13. Hi all - complete newbie here. Just wondering could anyone provide identification of this fossil creature. Source: a stone in a loose open dry wall typical of farms in the west of Ireland Location: Athenry area, County Galway, Ireland Notable feature: there is a one cm deep depression above the segmented component Many thanks in advance. https://postimg.cc/y3R0H6RW EDIT: Image posted here so it will remain long after the off-site link goes dead. -Ken
  14. Picked it up as a White stone, but it shouts fossil, has perfect symmetry.
  15. DaveOR

    ID a fossil

    Hi, Found this in Galway in the West of Ireland. It appears to be a limestone that was part of an eroded bank. I really know very little about fossils and a totally uneducated guess is an algae fossil. Thanks for any help. Dave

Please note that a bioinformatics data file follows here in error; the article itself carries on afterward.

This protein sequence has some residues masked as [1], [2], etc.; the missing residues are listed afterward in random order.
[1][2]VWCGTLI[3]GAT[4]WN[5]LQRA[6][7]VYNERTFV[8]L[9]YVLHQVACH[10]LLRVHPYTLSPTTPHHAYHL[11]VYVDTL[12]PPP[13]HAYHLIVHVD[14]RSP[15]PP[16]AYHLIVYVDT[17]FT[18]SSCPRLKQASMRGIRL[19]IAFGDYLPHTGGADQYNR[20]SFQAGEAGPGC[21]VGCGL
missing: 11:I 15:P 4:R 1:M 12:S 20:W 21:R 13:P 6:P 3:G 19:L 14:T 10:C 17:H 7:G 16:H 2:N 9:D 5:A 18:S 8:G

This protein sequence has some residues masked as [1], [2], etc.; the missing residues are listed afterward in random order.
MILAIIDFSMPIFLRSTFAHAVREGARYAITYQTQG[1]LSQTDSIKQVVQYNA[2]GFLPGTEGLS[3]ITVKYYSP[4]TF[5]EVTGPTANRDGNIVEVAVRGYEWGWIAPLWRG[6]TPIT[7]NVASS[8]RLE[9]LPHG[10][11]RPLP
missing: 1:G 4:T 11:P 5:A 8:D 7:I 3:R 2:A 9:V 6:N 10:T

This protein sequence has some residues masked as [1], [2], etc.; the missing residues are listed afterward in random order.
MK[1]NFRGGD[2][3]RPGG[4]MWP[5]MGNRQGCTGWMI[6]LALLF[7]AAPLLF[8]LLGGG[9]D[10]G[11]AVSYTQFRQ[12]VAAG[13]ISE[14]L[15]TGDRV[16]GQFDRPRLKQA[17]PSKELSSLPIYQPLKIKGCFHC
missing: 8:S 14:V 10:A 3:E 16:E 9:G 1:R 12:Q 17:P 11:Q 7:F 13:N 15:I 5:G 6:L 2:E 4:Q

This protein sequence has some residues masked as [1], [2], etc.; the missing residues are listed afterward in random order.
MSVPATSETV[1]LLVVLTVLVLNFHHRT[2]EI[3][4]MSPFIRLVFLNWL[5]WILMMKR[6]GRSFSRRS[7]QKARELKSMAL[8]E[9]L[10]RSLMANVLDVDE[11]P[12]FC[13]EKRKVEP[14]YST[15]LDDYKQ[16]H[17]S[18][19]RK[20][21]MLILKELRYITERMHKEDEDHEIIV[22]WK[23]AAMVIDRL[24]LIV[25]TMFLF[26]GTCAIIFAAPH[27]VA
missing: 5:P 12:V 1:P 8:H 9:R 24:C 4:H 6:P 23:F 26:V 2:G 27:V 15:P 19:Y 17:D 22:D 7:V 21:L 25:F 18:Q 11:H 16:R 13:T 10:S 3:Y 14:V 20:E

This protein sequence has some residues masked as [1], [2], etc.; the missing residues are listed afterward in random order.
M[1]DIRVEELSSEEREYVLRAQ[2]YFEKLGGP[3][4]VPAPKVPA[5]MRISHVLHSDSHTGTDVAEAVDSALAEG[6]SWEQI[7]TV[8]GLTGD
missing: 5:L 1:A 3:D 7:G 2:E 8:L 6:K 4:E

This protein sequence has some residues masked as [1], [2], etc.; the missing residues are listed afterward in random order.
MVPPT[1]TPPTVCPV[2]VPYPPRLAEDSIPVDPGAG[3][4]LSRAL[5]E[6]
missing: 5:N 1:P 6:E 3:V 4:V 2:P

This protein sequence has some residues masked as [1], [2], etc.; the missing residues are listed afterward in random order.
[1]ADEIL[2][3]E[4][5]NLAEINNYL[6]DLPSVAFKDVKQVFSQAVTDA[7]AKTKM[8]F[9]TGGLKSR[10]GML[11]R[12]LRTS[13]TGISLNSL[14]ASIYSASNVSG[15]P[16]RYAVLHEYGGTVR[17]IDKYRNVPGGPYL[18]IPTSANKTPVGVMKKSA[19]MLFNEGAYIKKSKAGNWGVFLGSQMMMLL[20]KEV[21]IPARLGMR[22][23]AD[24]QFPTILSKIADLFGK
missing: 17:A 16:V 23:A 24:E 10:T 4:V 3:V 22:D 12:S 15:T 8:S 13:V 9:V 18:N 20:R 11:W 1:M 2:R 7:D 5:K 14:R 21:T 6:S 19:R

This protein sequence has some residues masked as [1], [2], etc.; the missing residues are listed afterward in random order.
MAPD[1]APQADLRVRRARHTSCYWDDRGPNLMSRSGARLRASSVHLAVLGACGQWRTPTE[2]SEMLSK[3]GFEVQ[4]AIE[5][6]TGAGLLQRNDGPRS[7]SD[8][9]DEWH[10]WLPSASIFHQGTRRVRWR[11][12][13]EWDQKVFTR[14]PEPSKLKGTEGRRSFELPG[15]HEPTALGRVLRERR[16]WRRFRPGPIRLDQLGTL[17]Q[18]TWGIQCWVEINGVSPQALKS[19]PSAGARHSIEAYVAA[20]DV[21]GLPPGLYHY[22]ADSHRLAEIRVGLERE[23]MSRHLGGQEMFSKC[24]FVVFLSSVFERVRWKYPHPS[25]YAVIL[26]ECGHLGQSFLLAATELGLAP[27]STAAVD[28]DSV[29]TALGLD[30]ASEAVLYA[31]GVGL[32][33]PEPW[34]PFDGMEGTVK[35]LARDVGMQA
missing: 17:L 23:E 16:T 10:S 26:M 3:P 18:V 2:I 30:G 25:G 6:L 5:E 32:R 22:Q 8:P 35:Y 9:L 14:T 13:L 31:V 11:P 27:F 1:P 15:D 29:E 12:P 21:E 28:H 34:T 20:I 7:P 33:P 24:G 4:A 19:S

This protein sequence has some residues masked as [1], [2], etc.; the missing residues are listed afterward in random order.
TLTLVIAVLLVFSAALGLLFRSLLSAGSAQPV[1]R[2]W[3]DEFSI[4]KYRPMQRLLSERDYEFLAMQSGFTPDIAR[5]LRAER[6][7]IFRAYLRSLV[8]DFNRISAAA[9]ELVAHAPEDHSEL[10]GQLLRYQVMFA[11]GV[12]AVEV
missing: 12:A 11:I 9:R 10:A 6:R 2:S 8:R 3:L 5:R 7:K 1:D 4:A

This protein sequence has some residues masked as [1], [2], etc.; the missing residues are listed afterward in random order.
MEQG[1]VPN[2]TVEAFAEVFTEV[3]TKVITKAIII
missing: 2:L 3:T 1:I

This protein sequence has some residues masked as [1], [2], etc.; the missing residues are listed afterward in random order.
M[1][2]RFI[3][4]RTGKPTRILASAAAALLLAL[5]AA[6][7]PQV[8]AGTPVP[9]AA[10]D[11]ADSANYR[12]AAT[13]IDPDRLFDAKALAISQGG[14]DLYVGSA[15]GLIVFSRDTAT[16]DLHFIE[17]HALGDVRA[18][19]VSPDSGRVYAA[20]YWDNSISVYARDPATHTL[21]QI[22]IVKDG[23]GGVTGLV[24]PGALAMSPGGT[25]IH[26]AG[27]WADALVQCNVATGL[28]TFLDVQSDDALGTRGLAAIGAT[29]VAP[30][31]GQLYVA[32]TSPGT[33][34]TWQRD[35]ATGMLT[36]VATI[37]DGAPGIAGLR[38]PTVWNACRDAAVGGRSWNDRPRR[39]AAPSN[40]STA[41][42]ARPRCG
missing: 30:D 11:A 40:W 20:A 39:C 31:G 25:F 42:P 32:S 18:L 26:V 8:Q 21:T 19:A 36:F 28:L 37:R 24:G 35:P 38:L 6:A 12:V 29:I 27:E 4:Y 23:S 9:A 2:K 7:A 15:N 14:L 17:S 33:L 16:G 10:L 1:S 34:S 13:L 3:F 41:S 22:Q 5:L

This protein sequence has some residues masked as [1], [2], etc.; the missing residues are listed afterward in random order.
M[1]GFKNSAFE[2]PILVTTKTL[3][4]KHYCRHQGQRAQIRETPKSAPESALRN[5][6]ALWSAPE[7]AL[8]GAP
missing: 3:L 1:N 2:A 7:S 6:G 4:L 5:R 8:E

Need id help. Gastropoda??

    Any information on this pair appreciated. foto 1. 15mm by 10mm. foto 2 25mm by 6mm.
  17. terapoza

    Loughrea find

    Hi. week ago i found this one along bryozoans and crinoids of namurian age. gastropods and goniatites are also abundant in this location. Any ideas?

    Rock or Fossil ??

    Pseudofossil ??? The brown base absorbs water or repels wont stay wet? all thoughts appreciated. Foto3 base.

    Need a name for this plant family??

    Is the small plant in picture 2, the seedling version of the other plants?

    Animal or plant??

    This item has me well baffled, appreciate any input. Thanks.
  21. fossils.ie

    ID of goniatites / ammonoids

    The Namurian cyclothems in West Clare, Ireland originate in an environment of delta systems which deposited sediments in an offshore basin (Clare Basin) and are referred to as the Central Clare Group. There are five cyclothems comprising marine bands (conventionally considered to form the ‘base’ of each cyclothem) and upwards coarsening fine-grained and sandstone sediments. The five cyclothems are named (from oldest to youngest): Tullig, Kilkee, Doonlicky, Cyclothem IV, and Cyclothem V. The marine bands contain - among other fossils - index fossils in the form of ammonoids (goniati